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Jimi: Sounds Like a Rainbow

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Many musicians are considered hands-off subjects to affix to children’s picture books. The reason behind this is the ongoing fear that exposing a child to the negative aspects of life will rub off on them as they grow older. Though this may be the case for some situations, if we ignore these subjects and choose not to introduce kids to personally disturbed figures in music, how will they learn who Kurt Cobain, Janis Joplin, and Jimi Hendrix were? As musicians and music lovers ourselves, these are exactly who we want our children to know. Despite their unfortunate demises, their stories are the backbone of music, leading rock in the direction it’s gone towards, and where it currently stands.

For Jimi Hendrix, his demise at the tender age of 27 made him a musical martyr. Growing up in Seattle, his very first guitar (at the age of 15) for only $5 was the beginning of the legend that we know today, and is the focal point in this children’s book by Gary Golio about history’s most talented guitarist.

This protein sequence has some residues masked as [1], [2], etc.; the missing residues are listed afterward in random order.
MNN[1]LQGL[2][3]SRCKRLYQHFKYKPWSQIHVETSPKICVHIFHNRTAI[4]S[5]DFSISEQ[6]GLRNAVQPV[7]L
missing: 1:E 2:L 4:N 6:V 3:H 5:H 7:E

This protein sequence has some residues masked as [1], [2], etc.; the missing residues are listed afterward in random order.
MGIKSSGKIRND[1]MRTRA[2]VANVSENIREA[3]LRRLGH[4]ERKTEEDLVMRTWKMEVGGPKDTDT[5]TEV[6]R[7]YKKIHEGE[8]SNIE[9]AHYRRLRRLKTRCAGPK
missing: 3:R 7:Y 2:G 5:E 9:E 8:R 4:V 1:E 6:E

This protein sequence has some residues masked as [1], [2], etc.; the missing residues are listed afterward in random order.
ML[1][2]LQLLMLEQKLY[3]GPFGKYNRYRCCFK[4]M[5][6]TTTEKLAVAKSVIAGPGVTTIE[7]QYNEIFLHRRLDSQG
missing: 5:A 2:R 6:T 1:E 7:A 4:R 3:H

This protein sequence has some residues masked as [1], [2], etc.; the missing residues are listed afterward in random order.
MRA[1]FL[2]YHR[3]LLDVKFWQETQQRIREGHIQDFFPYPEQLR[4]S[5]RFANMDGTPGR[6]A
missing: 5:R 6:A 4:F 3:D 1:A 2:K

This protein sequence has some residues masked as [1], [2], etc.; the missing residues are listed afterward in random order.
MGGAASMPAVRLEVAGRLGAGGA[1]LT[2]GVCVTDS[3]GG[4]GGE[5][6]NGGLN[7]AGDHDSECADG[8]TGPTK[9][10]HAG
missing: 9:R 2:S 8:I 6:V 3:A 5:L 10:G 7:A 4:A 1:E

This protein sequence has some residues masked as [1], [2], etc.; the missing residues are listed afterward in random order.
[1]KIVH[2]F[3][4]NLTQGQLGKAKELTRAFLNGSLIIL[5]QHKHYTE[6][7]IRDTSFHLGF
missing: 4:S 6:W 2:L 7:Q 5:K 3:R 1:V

In Jimi: Sounds Like a Rainbow, Golio displays Hendrix’s life through descriptive prose and colorful illustrations, courtesy of Javaka Steptoe, that any younger guitar player will come to appreciate. Golio beautifully articulates how Hendrix viewed and interpreted the world: “A truck engine backfired, pounding like a bass drum, as a neighbor’s rake played snare against the sidewalk….The sounds of life were calling out, and Jimi Hendrix wanted to answer them.” Only a delicious biography with choice descriptions like these will appease your child’s yearning for music knowledge.

Here’s “Killing Floor” from The Jimi Hendrix Experience at Stockholm Sweden:

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